Spring Mountain

A new wine region rises high above the Napa Valley

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    Martin Sundberg

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Moisture and mountains don't always add up to great wine. Weak soils, which are the norm at these elevations, stress the grapes, forcing them to stay small, with a higher skin-to-grape ratio. As a result, mountain wines tend to be more concentrated and intense―sometimes too much so.

But on Spring Mountain, this effect is softened by the more gradual temperature fluctuations that the surrounding, taller mountains provide. "As a result, our wines have the bright color and intensity that mountain wines are often known for, but also a softness and elegance that surprises wine critics," Ferrell explains.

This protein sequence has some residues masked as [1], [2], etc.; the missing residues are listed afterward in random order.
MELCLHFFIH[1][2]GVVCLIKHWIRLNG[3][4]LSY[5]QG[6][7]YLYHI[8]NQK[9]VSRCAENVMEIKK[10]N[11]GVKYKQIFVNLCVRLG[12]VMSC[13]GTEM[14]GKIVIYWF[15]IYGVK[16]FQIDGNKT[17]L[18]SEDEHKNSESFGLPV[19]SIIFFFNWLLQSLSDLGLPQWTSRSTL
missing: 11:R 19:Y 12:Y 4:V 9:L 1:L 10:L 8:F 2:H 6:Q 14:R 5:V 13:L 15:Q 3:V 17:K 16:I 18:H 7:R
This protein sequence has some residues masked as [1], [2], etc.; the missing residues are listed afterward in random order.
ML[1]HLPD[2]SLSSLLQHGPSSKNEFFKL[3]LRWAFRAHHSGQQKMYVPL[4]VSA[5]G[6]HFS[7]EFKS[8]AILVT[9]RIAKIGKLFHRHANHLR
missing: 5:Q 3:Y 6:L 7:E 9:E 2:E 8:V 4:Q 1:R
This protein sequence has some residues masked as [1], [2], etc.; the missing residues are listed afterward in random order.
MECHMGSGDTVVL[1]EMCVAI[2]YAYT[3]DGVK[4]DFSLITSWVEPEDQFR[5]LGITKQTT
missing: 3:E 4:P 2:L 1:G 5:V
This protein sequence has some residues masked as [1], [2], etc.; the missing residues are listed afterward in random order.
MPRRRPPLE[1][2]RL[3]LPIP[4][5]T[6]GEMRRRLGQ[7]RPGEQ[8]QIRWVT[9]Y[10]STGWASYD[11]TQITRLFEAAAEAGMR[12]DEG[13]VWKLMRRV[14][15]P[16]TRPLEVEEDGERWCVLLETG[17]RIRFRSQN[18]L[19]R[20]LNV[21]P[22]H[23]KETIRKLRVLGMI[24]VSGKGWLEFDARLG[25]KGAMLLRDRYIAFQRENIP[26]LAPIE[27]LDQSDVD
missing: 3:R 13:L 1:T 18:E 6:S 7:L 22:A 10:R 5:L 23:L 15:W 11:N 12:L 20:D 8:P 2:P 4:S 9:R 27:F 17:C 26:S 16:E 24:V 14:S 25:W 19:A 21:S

Surprising indeed. In 2003 Wine Spectator's prestigious Wine of the Year award went to a Merlot―in itself a surprise. And this particular Merlot was from Paloma Vineyard, possibly the most down-home winery in the entire Napa Valley.

"A mountain vineyard is totally different than a valley vineyard," says Paloma co-owner Barbara Richards, who, at 70-plus years old, carries a shovel to combat rattlesnakes when she drives her ATV. "Down there they can pick a 15-acre vineyard in one day because it all ripens evenly," she says. "Here we pick by taste. We did 13 picks last year; it took a month. That makes a much more complex wine."

 

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